It was a bold and, some critics say, invasive move. The L.A. County Sheriff’s Department spied on the residents of Compton by flying a plane over the 10-square-mile city for 6 hours a day for 9 days, videotaping everything on the ground.
And the resolution was so low they didn’t even get anything usable, begging the question, what the fuck was the point?
“According to a study from the University of Washington, the rift between healthy grub and junk food is wider than it’s ever been. Researchers were able to buy 2,000 calories of junk food for $3.52 — that’s an entire day’s caloric intake — where nutritious foods cost them a whopping $36 for the same 2,000 calories.”—
1. Single moms are the problem. Only 9 percent of low-income, urban moms have been single throughout their child’s first five years. Thirty-five percent were married to, or in a relationship with, the child’s father for that entire time.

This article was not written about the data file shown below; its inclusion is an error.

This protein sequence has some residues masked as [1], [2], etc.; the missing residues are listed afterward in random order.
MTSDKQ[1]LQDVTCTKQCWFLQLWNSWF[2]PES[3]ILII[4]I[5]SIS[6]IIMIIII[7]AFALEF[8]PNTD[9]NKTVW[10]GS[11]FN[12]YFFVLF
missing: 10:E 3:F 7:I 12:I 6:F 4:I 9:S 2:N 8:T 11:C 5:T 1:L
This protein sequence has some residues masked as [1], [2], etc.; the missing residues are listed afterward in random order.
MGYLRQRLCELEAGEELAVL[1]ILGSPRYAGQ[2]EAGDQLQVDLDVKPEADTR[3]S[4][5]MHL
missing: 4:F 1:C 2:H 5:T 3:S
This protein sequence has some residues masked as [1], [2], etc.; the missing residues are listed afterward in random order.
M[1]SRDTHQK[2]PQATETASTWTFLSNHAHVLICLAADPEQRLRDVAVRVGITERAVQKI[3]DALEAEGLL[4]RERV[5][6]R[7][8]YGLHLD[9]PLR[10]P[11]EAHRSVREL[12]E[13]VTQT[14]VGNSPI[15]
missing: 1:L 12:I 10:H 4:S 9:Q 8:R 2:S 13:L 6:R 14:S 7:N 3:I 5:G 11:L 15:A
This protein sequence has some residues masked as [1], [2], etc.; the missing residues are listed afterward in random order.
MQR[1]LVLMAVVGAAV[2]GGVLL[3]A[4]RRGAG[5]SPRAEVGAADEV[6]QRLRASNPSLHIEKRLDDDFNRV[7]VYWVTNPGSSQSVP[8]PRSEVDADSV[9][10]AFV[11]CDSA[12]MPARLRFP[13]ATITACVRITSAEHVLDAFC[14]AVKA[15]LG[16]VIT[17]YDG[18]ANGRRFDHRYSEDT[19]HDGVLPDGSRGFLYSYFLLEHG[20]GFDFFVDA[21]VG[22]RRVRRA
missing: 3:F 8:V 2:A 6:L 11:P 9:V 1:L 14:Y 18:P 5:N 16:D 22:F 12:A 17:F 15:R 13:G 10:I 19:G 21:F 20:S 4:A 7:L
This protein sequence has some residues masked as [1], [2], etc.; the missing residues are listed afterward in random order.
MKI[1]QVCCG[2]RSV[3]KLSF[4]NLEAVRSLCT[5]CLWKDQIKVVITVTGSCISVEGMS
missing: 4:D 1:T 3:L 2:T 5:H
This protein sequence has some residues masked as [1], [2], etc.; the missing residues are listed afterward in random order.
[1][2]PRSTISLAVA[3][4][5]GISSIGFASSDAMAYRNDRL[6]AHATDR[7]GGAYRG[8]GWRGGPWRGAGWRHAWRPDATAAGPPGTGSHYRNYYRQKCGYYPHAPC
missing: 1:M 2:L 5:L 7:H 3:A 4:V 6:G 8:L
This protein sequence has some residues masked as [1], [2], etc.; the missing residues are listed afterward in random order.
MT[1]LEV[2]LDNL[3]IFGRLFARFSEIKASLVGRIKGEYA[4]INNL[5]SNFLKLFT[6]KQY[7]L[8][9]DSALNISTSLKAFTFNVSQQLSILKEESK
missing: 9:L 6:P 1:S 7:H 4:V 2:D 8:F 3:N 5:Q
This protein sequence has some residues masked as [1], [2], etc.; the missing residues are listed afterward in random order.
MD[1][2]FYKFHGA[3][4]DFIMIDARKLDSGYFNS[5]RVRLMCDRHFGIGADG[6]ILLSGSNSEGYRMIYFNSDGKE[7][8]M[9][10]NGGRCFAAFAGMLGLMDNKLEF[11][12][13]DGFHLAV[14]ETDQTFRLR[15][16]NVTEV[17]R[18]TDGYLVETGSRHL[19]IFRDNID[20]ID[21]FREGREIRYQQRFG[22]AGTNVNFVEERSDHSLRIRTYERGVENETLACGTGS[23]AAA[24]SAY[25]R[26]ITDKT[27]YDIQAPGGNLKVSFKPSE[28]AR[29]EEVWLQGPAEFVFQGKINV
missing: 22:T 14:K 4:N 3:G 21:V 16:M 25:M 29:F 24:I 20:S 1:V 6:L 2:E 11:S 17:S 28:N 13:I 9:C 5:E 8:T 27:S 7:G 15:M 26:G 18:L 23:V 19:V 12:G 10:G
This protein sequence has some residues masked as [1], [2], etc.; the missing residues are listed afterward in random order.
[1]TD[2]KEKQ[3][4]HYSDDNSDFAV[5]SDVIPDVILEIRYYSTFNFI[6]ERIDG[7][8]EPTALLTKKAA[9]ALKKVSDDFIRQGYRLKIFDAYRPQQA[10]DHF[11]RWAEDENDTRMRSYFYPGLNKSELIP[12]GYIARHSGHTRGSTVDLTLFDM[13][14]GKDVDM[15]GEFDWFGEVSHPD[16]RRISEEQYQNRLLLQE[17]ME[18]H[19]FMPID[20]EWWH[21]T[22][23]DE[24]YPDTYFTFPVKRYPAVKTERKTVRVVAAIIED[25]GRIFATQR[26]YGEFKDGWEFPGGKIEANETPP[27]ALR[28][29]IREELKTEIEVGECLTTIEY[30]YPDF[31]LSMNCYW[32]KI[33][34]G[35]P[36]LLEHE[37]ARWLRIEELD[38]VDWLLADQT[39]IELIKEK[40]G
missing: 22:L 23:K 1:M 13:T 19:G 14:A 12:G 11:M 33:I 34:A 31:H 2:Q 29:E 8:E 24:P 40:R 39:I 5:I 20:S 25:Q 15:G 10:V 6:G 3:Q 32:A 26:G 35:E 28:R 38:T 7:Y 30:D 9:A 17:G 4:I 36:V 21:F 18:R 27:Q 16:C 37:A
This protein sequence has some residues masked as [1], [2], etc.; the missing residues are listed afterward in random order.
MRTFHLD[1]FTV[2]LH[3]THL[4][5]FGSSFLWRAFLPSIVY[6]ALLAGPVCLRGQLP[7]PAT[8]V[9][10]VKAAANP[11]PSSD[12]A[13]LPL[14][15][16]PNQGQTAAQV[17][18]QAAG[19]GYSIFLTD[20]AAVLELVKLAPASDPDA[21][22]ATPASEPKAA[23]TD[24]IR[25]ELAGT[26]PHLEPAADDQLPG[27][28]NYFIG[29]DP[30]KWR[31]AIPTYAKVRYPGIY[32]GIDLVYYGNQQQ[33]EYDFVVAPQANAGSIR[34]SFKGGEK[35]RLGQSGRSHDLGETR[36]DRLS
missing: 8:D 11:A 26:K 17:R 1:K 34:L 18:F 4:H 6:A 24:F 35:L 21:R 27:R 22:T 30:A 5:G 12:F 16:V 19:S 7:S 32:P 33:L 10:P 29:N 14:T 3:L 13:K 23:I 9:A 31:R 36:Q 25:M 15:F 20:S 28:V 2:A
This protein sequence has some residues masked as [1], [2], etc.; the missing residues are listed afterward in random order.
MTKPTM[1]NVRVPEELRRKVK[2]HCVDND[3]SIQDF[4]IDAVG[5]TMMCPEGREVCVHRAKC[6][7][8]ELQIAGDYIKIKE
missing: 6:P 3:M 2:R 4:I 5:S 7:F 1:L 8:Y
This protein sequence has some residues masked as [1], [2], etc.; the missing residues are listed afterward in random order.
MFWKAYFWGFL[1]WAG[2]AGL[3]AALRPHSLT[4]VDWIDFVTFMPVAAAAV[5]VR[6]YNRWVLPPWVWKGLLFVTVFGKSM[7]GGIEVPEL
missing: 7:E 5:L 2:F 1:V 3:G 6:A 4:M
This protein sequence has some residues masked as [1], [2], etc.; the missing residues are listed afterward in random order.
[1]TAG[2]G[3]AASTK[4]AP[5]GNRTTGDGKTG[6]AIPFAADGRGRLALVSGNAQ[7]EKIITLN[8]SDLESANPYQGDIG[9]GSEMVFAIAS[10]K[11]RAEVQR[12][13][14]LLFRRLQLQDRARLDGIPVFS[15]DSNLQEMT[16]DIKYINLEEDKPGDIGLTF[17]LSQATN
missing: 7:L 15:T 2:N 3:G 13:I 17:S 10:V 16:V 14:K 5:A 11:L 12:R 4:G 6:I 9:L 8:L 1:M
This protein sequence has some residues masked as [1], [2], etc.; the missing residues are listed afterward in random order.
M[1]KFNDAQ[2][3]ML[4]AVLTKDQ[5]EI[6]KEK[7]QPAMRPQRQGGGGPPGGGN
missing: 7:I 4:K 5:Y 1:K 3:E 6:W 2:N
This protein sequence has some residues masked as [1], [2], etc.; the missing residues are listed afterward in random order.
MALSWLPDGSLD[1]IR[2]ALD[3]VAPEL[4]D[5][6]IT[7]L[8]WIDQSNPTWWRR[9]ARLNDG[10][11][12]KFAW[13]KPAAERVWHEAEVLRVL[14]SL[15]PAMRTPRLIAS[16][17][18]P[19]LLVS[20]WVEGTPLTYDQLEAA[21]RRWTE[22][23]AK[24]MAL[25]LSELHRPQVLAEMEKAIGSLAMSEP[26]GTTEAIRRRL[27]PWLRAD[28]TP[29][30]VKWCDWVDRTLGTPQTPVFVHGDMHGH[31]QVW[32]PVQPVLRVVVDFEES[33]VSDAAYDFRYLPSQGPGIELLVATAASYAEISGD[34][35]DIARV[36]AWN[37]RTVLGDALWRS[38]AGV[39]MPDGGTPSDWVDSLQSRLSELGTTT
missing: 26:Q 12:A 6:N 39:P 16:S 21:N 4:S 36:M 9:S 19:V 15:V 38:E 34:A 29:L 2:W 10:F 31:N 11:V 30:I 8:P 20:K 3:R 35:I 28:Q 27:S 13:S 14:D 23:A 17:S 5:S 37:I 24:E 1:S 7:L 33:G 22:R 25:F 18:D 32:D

2. Absent dads are the problem. Sixty percent of low-income dads see at least one of their children daily. Another 16 percent see their children weekly.
3. Black dads are the problem. Among men who don’t live with their children, black fathers are more likely than white or Hispanic dads to have a daily presence in their kids’ lives.
4. Poor people are lazy. In 2004, there was at least one adult with a job in 60 percent of families on food stamps that had both kids and a nondisabled, working-age adult.
5. If you’re not officially poor, you’re doing okay. The federal poverty line for a family of two parents and two children in 2012 was $23,283. Basic needs cost at least twice that in 615 of America’s cities and regions.
6. Go to college, get out of poverty. In 2012, about 1.1 million people who made less than $25,000 a year, worked full time, and were heads of household had a bachelor’s degree.